Disgusting incident at Richwoods High School

I learned about a disgusting incident at Richwoods High School that will probably go unreported. A 17 year old student was the victim of bullying. You know, it’s that activity that even the President of the United States and his wife has talked about discouraging.  The IHSA has even run countless commercials about it. A recent letter to the Journal from parents of a student who committed suicide because of bullying emphasized the need for schools to be more active to prevent the hateful behavior. Apparently, a group of Richwoods students thinks “it’s cool.”

According to my sources, a 17 year old student, who has emotional challenges due to abuse, is often subjected to taunts and teasing by classmates, making his life, that’s already difficult, even more so. The taunts and teasing went even further. While the student was in gym class, a group allegedly took his clothes out of a locker and urinated on them before they were returned. When the victim went to get dressed he could smell the urine and knew what happened. School officials reportedly failed to investigate or do anything saying, “Since we don’t know who did it, there’s nothing we can do.” A couple of questions for Richwoods officials: Did you call and report it to police? If not, why not? Did you make a report for District 150 administration?  If not, why not? If the student has been a previous victim of bullying, what are you doing to protect him while holding others accountable? The entire episode is disgusting.


Peoria has a great opportunity to finally have a sports complex that could exceed East Peoria’s Eastside and certainly the fields in Pekin adjacent to the Dome. It was exciting to learn that officials with Copperstown Dreams Park in New York are interested in building a sports complex near the Shoppes at Grand Prairie that would provide some 25 fields for baseball and softball. A lot of pieces have to fall in place for the development to be realized, but let’s keep our bats crossed in the hopes it’ll happen despite the negative newspaper story (as usual).


Don’t believe the baloney District 150 officials are pedaling about their taxpayer-paid trip to Washington D.C. By a vote of 4-3, the board approved taking money tabbed for education to spend on an expense paid trip to lobby some members of Congress. Debbie Wolfmeyer, Linda Butler and Grenita Lathan, superintendent, will make the trip that will accomplish nothing of value that can’t be achieved by Aaron Shock, Congressman, and/or our two Illinois senators. The allocated $7,500 is small, but the negative signal to taxpayers is huge. Interestingly, I always thought it was unethical for elected officials like Wolfmeyer and Butler to vote in favor of spending money from which they personally benefit, in this case, plane tickets, lodging and meals. A tip of the hat to those who opposed the “vacation;” Jim Stowell, Laura Petelle and Martha Ross, although Ross recently returned from a similar trip in April. Given the flow of red ink in District 150, there should be a moratorium on travel.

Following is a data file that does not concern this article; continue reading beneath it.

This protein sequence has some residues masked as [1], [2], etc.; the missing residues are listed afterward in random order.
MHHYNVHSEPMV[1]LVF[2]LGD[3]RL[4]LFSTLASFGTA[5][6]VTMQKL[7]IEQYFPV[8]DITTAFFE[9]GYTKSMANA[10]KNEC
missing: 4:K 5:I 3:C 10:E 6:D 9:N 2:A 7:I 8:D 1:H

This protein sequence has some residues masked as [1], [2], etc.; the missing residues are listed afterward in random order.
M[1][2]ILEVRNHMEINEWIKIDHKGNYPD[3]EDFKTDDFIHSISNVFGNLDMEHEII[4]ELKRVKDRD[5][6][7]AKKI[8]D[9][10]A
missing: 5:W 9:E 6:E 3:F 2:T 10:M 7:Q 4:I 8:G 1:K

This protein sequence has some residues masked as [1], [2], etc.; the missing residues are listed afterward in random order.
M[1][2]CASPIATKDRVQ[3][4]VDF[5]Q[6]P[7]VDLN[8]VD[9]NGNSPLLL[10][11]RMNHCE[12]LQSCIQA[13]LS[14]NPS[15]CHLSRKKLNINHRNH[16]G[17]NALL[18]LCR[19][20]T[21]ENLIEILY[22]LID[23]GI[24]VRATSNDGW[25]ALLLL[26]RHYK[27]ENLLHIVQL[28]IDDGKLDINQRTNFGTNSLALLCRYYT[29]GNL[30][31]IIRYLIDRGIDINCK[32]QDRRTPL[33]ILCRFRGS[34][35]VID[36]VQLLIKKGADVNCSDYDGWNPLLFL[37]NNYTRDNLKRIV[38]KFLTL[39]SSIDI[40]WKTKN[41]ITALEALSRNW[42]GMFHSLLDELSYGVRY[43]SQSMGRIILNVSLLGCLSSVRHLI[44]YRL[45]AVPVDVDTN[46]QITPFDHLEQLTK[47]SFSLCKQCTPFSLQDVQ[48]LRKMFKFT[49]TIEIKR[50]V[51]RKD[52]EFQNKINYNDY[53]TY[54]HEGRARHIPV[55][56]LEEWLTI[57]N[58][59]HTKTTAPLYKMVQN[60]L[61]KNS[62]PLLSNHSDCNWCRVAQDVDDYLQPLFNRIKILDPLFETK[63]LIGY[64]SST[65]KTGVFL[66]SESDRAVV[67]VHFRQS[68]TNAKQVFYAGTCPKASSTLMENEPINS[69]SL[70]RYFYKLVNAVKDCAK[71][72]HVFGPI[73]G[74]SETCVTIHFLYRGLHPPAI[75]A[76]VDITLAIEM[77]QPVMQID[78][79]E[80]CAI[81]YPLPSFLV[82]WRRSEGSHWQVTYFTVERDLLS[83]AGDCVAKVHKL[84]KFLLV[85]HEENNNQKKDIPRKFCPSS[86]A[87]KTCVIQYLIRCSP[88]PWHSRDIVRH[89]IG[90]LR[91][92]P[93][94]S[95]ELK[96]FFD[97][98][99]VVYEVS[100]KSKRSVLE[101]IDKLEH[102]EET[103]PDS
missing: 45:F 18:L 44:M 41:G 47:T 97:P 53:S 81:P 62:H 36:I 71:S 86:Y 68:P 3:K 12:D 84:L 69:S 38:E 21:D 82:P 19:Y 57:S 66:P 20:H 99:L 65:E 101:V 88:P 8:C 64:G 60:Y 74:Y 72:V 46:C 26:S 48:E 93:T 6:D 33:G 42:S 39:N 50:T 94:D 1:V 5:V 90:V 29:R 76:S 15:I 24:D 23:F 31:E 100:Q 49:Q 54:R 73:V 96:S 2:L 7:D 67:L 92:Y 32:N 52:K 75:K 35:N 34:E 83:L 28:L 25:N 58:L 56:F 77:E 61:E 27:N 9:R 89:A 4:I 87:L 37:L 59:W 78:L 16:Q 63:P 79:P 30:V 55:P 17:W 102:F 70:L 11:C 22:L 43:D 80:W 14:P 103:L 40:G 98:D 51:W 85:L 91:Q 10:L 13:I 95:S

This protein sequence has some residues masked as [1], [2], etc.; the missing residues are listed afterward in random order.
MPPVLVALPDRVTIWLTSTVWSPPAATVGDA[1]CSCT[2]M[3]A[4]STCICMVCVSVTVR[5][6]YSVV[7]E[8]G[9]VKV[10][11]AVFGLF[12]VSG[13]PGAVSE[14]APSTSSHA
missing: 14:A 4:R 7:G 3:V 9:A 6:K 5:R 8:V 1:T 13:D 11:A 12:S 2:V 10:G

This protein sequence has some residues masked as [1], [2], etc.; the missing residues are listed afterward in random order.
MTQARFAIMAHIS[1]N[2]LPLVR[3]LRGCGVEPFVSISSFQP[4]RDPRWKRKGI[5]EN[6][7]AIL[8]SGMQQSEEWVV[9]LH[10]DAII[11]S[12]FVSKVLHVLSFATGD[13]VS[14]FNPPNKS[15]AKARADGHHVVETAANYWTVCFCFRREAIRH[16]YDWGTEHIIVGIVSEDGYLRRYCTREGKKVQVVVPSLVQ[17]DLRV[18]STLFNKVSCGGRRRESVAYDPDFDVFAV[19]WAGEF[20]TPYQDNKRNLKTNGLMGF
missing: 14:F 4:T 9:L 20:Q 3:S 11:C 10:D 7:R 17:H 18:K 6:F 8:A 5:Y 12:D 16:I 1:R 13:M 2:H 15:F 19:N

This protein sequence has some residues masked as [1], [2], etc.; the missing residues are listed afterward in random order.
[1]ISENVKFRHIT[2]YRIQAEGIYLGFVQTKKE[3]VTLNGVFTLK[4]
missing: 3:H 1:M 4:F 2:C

Peoria and central Illinois have been blessed with a lot of talented performers, entertainers, and broadcast professionals who have gone on to bigger and better stages and audiences.  We’re talking about people like Richard Pryor, Royce Elliott, Chick Hearn, Bob Starr, Fibber McGee and Molly, Charles Correll, Jack Brickhouse, and many others including Dana Davis as described in the preceding column. Many with equal talent, on the other hand, decided to stay put in Peoria. As an example, in broadcasting, Dave Snell could’ve gone with a Major League baseball team or perhaps to an NBA club. And when it comes to acting and/or performing on stage, Mike Dentino is at the top of the list. He opted to stay in Peoria with his wife Margaret and raise children; 10 of them. Now that’s a talent. On stage he could do it all from acting to singing to dancing to stand-up comedy.  Believe it or not, at the age of 80, Marvelous Mike is still at it. He’ll be appearing in a new musical called “Encore” at the famed Conklin Theater in Goodfield. The ageless Dentino, who was born and raised on Peoria’s southside (as opposed to the newspaper’s South Valley), will appear with a couple of  other talented performers, Mel and Bonnie White, plus the veteran Mary Simon and some “young” people. The musical traces the history of the Conklin Theater over the years centered around its founder, the versatile and late Chaunce Conklin. Dentino will be bouncing around the stage, well, maybe not bouncing, but he’ll be displaying his multiple talents when “Encore” opens the third week in June closing in late July. Don’t miss seeing and enjoying the Marvelous Mike Dentino!


I think I’ve heard it all. Republican Steve Morris, relatively new to the County Board, introduced a resolution calling for elimination of one member to reduce the board’s size.

His argument was the board should have an odd number so you don’t start with a potential tie. Read Robert’s Rules of Orders, Steve. On most measures for a vote, if it ends in a tie the measure loses. Morris went on to suggest reducing the board’s size by one would set a good example of fiscal responsibility by putting “our money where our mouth is.” Instead of eliminating someone else’s job, Steve, why not offer a resolution to reduce every board member’s salary by $1,000? Bingo. $18,000 savings for taxpayers and, Steve, you’re putting your/our money where your mouth is.


There was a time when the Heart of Illinois Fair was one of the biggest events of the year in Peoria. It drew some of the top names in the entertainment industry from Bob Hope to Kenny Rogers to Bill Cosby. For a variety of reasons, summer fairs aren’t the attraction they once were. That’s why Exposition Gardens is struggling to stay out of the red ink, and thus alive. And that’s why the Expo board was interested in allowing a go-kart track on its grounds. Promoters were willing to stage close to 20 events providing Exposition Gardens with badly needed revenue.